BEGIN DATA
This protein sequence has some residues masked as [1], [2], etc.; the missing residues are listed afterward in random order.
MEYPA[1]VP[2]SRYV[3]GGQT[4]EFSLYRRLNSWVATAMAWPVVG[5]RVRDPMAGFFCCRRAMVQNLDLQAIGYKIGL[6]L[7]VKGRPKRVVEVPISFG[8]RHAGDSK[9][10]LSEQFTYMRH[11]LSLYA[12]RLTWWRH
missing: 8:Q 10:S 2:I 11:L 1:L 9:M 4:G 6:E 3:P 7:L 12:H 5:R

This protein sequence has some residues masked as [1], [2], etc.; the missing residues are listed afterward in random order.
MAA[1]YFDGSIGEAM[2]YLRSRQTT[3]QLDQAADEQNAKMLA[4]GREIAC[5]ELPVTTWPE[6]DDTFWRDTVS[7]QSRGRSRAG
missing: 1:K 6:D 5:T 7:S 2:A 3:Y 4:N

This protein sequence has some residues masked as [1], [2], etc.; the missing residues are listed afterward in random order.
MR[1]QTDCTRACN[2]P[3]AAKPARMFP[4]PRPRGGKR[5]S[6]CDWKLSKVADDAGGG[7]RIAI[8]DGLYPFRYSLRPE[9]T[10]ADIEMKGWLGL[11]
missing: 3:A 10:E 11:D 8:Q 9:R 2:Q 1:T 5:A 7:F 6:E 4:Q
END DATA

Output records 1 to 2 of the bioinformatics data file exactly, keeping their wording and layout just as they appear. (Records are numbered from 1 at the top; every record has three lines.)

This protein sequence has some residues masked as [1], [2], etc.; the missing residues are listed afterward in random order.
MEYPA[1]VP[2]SRYV[3]GGQT[4]EFSLYRRLNSWVATAMAWPVVG[5]RVRDPMAGFFCCRRAMVQNLDLQAIGYKIGL[6]L[7]VKGRPKRVVEVPISFG[8]RHAGDSK[9][10]LSEQFTYMRH[11]LSLYA[12]RLTWWRH
missing: 8:Q 10:S 2:I 11:L 1:L 9:M 4:G 6:E 3:P 7:L 12:H 5:R

This protein sequence has some residues masked as [1], [2], etc.; the missing residues are listed afterward in random order.
MAA[1]YFDGSIGEAM[2]YLRSRQTT[3]QLDQAADEQNAKMLA[4]GREIAC[5]ELPVTTWPE[6]DDTFWRDTVS[7]QSRGRSRAG
missing: 1:K 6:D 5:T 7:S 2:A 3:Y 4:N